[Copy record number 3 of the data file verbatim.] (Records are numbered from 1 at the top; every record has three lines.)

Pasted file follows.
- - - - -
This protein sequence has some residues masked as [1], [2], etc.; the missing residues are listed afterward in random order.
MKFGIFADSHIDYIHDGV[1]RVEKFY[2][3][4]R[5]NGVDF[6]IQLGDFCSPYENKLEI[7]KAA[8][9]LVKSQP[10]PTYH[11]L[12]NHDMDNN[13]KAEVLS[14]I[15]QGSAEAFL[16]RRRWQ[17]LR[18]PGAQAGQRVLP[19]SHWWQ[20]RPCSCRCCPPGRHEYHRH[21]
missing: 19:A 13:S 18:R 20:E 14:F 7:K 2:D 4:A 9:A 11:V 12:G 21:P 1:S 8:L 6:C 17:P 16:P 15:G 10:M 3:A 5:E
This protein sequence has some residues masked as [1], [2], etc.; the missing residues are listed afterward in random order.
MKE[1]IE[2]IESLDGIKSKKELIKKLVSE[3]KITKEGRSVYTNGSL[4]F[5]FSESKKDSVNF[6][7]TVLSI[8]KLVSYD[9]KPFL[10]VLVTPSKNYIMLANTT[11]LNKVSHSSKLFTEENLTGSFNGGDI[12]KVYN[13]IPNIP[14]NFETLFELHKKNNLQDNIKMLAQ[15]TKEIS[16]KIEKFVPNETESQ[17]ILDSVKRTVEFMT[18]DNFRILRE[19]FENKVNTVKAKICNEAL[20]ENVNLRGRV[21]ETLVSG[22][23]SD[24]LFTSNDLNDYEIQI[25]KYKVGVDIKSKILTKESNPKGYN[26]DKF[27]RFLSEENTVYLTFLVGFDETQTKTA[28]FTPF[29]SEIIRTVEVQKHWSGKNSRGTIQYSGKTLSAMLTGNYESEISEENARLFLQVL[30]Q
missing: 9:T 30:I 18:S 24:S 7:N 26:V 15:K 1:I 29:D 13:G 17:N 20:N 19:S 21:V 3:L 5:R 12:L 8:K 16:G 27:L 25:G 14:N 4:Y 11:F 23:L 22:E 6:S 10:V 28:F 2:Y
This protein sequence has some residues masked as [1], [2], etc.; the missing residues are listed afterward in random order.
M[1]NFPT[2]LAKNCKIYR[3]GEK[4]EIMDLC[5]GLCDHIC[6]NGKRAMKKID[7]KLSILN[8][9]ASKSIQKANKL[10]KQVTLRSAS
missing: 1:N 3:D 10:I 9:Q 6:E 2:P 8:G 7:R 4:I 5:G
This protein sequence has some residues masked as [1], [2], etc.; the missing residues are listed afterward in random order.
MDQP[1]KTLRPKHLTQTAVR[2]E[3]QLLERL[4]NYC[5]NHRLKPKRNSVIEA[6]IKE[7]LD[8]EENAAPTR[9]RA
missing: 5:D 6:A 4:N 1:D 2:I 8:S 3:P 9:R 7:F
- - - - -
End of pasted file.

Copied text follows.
This protein sequence has some residues masked as [1], [2], etc.; the missing residues are listed afterward in random order.
M[1]NFPT[2]LAKNCKIYR[3]GEK[4]EIMDLC[5]GLCDHIC[6]NGKRAMKKID[7]KLSILN[8][9]ASKSIQKANKL[10]KQVTLRSAS
missing: 1:N 3:D 10:I 9:Q 6:E 2:P 8:G 7:R 4:I 5:G